Mixing Bodybuilding with Martial Arts Training

I’ve recently stumbled upon a new love and addition to my workouts. I’ve integrated some martial arts training. One of the questions I’ve heard more than once is ‘Can you mix bodybuilding and martial arts?

The core of this question is based around martial arts requiring you to have more flexibility. Another theory many have is that having bigger muscles could seemingly get in the way of the martial arts moves and slow you down.

The above may be true if you were at an extremely high level of bodybuilding. But for most of us gym rats, I don’t find these to be concerns. And that’s speaking from my own experience, which we’ll get to here.

Martial arts indeed requires you to be flexible. And when I first started this training, I found that my flexibility sucked. But I realized that it had nothing to do with muscularity. It was simply because I was new to this type of training. I was also new to the type of stretching that comes along with it.

Stretching is something that us bodybuilders often forget about. I’m guilty of it. In theory, we should be stretching the muscles we train after our workouts. And there’s another level of stretching that comes with martial arts training, if you want to be good at it.

Martial Arts Training Style

I’m not going to claim to be an expert at martial arts. In fact, I’m an extreme newbie at all of this. I’ve always had this interest but never fully pursued it until earlier this year. I haven’t even taken professional lessons yet, but plan to start soon. I wanted to make sure this wasn’t going to be a mere phase. And it hasn’t. I’ve been consistent with this training for several months now, and I absolutely love it.

So what martial arts style am I practicing, and where am I learning? Like most things, I’m watching YouTube videos. I’ve gotten some great stretching exercises as well as kicks to practice. Most of the instructional videos I’m been watching have been based on Shaolin-Do Kung Fu. I’m also interested in Muay Thai, and perhaps some types of Karate. I have yet to nail down which one I want to take classes on. If I had the time, I’d do them all! These freakin’ adult responsibilities tend to get in the way! 

Right now I’m just practicing specific kicks. I apply my weight training principles to martial arts with sets and reps. I have do anywhere from 4-6 types of kicks, 2-3 sets of 7-10 reps each. After that, I kick on the heavy bag at my gym. I do another 2-3 sets of several kicks on the bag.

**It’s important to note that I spend 15-20 minutes of deep stretching before I start my martial arts training. This involves deep stretching of the lower back and hamstrings.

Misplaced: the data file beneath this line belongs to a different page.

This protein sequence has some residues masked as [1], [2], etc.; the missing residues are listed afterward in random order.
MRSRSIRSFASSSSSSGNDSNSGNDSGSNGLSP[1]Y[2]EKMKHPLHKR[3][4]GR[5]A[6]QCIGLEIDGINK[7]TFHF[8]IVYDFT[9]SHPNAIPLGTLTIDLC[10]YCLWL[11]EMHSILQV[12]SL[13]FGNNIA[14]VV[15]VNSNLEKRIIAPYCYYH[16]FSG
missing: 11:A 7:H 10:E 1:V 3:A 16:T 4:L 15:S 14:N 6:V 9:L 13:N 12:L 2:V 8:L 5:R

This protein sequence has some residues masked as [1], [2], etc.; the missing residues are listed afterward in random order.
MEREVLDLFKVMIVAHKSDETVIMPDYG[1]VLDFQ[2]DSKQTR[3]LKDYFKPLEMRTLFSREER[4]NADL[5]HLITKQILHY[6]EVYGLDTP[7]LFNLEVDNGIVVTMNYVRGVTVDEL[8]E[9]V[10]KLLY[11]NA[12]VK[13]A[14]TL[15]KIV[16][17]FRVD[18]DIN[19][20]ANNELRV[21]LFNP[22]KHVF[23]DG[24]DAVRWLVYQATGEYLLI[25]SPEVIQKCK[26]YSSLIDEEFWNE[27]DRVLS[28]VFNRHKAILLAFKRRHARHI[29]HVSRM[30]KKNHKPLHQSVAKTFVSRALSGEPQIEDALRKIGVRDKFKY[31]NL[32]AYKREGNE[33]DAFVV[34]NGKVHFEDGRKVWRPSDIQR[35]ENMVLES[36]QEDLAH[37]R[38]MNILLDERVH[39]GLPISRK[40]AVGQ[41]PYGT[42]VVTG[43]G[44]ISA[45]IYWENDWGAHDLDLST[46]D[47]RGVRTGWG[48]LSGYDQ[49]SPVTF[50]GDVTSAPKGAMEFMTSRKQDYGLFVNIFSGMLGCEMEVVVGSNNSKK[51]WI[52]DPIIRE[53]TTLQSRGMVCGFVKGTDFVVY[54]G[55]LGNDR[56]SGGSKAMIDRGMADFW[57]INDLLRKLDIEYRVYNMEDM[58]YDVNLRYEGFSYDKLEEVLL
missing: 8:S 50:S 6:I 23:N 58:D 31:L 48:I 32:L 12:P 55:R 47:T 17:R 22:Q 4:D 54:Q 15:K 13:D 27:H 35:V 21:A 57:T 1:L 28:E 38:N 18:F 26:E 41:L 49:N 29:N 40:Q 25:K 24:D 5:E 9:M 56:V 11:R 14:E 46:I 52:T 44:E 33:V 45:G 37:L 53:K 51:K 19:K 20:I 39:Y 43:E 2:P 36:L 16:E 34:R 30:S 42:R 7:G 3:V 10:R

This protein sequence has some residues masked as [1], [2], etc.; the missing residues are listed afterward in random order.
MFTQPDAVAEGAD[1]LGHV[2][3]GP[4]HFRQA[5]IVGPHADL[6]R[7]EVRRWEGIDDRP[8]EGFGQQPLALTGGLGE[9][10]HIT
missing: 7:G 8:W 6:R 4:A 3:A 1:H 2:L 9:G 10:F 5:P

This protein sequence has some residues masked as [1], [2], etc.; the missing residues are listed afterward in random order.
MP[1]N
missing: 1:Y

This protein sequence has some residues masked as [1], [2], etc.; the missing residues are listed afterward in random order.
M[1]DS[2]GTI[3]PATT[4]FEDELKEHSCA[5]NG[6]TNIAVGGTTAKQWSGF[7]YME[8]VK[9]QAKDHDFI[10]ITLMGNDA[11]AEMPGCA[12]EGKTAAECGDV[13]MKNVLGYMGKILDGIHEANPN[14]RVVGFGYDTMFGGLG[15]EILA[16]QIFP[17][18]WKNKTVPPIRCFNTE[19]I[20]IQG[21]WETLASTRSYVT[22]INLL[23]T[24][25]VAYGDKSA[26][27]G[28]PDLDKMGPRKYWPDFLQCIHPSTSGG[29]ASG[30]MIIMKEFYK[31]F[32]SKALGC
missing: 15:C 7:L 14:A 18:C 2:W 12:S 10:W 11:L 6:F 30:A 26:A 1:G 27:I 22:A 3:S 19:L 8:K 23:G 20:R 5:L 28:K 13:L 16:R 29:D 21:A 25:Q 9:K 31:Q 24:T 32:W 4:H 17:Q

Bodybuilding and Martial Arts Workout

I want to provide a sample of my morning workout schedule, which includes both weight training and martial arts. Although I change up my weight training workouts from time to time, they’re catered to a bodybuilding style.

At a high level, this is what my morning workouts look like:

Weights > Stretching > Martial Arts > *Cardio

*Cardio isn’t necessary as you get plenty from martial arts training. But I will often do a 10-20 minute walk as a cool-down. I also use this time to study/listen to Thai language. 

Here’s a typical workout schedule for me below, in detail.

*I’m going to use this morning’s chest workout as an example for the weights.

Weight Training Workout

  • Incline Dumbbell Press
    • 4 sets x 12 reps
  • Bench Press
    • 4 sets x 10, 6. 6. 5. reps
  • Pec Dec Flyes
    • 4 sets x 12 reps
  • Triceps Single-Arm Cable Pressdowns
    • 4 sets x 12 reps
  • Seated Calve Raises
    • 5 sets x 12 reps

My workout for back, shoulders, and legs are similar and follow this basic format, though I may integrate different techniques for some workouts (ex: drop sets, rest-pause, supersets, etc). My weight training schedule is usually: Monday – Back, Tuesday-Chest, Wednesday-Legs, Thursday-Shoulders and Traps, Friday-Arms. I’ll sometimes do a second leg workout over the weekend.

Stretching

  • Toe touches
  • Seated toe touches
  • Abductor stretch
  • Seated hamstring stretch (front, and both legs)
  • Glute and lumbar rotation stretch

I spend at least 15 minutes stretching and I hold each stretch for at least 30 seconds (more on some stretches). These are my core stretches and I may add more at times. This list actually started out with only 3 a few months ago; I covered those in a prior blog talking about how stretching eliminated my lower back pain: Jason’s 3 Stretches to Increase Flexibility

Martial Arts Workout

  • Front straight kicks
    • 3 sets x 7-10 kicks
  • Front snap kicks
    • 3 sets x 7-10 kicks
  • Side kicks
    • 3 sets x 7-10 kicks
  • Modified round house kicks
    • 3 sets x 7-10 kicks
  • Heavy bag kicks
    • 3-9 sets x 7-10 kicks

Again, I am not an expert in martial arts, and do not claim to be! So I’m sure my form on some of these kicks are not the greatest, but I am progressing. More importantly, I love this type of workout.

The Ultimate Workout

I call this mix of bodybuilding with martial arts training the ultimate workout. You get the muscle building benefits of weight training, the increased flexibility with the stretching, and tactical and cardiovascular benefits from martial arts.

I do plan to take some type of professional martial arts lessons in the near future. And I will continue this type of workout in hopes of becoming more proficient in martial arts.

Train with Passion,

Jason

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